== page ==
Stepping into Kate Crane’s El Segundo office, one is immediately surrounded by a sense of calm. The sea-blue colors and beach-themed décor exude a feeling of tranquility that aptly reflects the suite’s occupant. However, that calmness should not be confused with lack of energy. Crane gets things done.
An attorney specializing in estate planning, trust and probate law, Crane first became involved with Torrance Memorial Medical Center 30 years ago, when she was nominated by a medical center board member to join the board of trustees. She accepted the position in 1988 and has been involved with Torrance Memorial ever since.
Crane served as a board member for five years before accepting the role of chair, which she held from 1993 to 1997.
A Prosperous Tenure
As chair, she led the board in making strategic decisions for the hospital in terms of its growth and management. The health conference center and a new emergency department were built during her tenure. The Torrance Memorial Breast Diagnostic Center was also dedicated to the late South Bay auto dealer Vasek Polak and his late wife, Anna Maria.
“With a great legal and business mind, she very quickly got up to speed on the ever-changing health care industry,” says Craig Leach, president and CEO, Torrance Memorial Medical Center. “She fostered important relationships between various physician practices and the medical center, that helped lay the groundwork for our community hospital to become the robust health system it is today.”
Among the priorities was support and staffing of the burn center, a resource not found in many hospitals. “Staffing a burn center is an expensive proposition because it requires highly specialized physicians,” she says. “But it is essential since we live in a community with refineries. Torrance Memorial has long been committed to offering this resource.”
Three Decades of Support
When Crane became a board member, she also joined the Ambassadors Program, the premier annual support program for Torrance Memorial. The program raises funds for the burn center, Turpanjian Rehabilitation Services, Hunt Cancer Institute and the health education program. Crane has been an Ambassador for 30 years.
“I’m very dedicated to Torrance Memorial,” she says. “It is a people-focused medical center, and its level of services and attention to care and detail are outstanding. The people who run the hospital have been there as long as I have. I have tremendous respect for [president and CEO] Craig Leach and [sr. vice president] Sally Eberhard. There are also many long-term employees in every department of the hospital, as well as a cadre of wonderful volunteers.”
Crane credits Torrance Memorial for being ahead of its time when it came to recognizing women and encouraging them to fill leadership roles. She notes that the individuals who chaired the board immediately prior to and following her tenure were both women.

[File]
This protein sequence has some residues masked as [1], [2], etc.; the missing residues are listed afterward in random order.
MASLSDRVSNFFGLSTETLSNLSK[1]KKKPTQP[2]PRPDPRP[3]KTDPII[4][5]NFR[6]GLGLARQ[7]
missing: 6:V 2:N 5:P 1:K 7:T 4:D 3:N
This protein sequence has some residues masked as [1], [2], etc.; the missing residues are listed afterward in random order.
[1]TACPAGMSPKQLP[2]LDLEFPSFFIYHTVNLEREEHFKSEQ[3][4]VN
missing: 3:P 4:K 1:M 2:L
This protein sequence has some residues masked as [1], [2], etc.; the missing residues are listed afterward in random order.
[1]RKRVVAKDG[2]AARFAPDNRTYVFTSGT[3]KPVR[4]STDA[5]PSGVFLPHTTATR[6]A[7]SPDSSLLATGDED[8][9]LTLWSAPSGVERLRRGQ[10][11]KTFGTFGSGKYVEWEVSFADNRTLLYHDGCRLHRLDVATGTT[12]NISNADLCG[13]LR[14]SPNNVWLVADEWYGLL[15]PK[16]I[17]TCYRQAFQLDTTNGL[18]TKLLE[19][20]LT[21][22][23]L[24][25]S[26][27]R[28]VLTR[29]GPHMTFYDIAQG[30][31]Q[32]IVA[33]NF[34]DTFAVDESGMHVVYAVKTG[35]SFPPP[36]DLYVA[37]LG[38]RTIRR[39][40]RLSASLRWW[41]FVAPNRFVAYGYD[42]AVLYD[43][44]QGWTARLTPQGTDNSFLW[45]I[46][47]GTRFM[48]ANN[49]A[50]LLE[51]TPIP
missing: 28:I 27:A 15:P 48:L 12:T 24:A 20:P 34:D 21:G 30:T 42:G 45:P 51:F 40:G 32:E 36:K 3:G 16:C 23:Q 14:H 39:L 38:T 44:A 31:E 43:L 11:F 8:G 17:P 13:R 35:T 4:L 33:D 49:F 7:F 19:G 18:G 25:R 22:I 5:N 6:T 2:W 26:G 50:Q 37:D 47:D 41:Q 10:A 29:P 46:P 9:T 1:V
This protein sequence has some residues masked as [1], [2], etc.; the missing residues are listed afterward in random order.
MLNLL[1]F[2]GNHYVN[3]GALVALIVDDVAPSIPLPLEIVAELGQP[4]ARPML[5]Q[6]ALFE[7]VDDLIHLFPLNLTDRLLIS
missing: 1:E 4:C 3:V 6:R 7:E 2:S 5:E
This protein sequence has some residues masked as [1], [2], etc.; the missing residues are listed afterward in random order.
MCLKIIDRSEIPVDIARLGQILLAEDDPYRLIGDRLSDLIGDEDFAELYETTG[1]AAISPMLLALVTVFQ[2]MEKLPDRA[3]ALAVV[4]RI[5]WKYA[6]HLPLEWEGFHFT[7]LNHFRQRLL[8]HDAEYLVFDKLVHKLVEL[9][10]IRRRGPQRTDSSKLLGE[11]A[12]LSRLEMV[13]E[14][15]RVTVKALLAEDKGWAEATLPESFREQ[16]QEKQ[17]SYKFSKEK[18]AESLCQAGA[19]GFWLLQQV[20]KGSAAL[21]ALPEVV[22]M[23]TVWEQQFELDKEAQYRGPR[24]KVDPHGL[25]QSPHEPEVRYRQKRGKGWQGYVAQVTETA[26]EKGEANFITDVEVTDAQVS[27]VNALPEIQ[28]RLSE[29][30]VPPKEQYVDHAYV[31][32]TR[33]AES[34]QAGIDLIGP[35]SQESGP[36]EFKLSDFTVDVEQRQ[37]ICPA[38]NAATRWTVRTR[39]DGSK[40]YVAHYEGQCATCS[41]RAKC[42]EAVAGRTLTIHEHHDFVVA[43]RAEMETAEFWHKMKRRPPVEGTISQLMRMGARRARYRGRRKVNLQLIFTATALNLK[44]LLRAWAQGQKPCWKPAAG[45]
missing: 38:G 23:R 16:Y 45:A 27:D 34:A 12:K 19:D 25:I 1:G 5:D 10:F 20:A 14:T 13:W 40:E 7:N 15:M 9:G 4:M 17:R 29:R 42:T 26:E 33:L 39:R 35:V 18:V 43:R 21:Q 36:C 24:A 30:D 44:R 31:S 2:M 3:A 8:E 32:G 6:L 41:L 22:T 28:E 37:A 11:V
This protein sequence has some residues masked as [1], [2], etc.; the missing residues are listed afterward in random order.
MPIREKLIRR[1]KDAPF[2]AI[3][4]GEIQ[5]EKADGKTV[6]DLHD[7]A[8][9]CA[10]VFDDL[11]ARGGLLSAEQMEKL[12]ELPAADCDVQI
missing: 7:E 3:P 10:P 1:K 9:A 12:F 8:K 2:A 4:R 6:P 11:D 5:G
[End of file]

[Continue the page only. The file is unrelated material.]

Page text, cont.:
Born and raised in New Jersey, Crane attended Boston College, spent two years studying in Vienna and graduated from Emory University School of Law in Atlanta. “At that time, everybody wanted to be a litigator. L.A. Law was on television and made it look very glamorous.”
She began her career as a litigator in Charleston, South Carolina, then took a teaching fellowship at George Washington University. She subsequently obtained her Master of Law in taxation. Crane lived for a brief time in Ohio before moving to California. Altogether she has taken five bar exams and earned five bar admissions: South Carolina, Georgia, the District of Columbia, Ohio and California.
“What I really enjoy about my work is my clients,” she says regarding her estate planning, trust and probate practice. “I get a lot of satisfaction from helping my clients plan for their families.”
“I do like to ‘take care’ of people in my life, in my business and in my community.” Along with the practice of law, Crane “practices” connecting people for companionship. She has fixed up two client couples: One was together for 15 years, and the other is in their 80s.
As for Crane’s own match, she met her husband, Milan Smith, when both were partners at the same Torrance law firm. Today Smith is a judge on the Ninth Circuit Court of Appeals. The pair have been married for 22 years and live in Manhattan Beach.
Crane has a grown daughter (who participated in Torrance Memorial’s high school volunteer program) from a previous marriage, and Smith has six children and 14 grandchildren, so the couple spends a lot of time with family. They also love to travel and recently returned from a trip to Japan.
In addition to roles with Torrance Memorial, Crane has held a variety of volunteer positions. She is chair of the John Gogian Family Foundation, a private charitable foundation that supports community-based organizations that enhance the quality of people’s lives in Los Angeles County. She previously served on the boards of H.E.L.P. (Healthcare and Elder Law Programs Corporation), the Blue Ribbon women’s support organization of The Music Center and LA BioMed, a nonprofit research organization that works in partnership with Harbor-UCLA Medical Center.
“I have had many opportunities and been very lucky in my life. Appreciating that good fortune, I have long focused on giving of my time and skills to the community,” says Crane. “I do like to ‘take care’ of people in my life, in my business and in my community.”
For more information on the Ambassadors annual giving program, visit torrancememorial.org/ambassadors or call Judith Gassner at 310-517-4704.
Written by Nancy Steiner
Photographed by Shane O'Donnell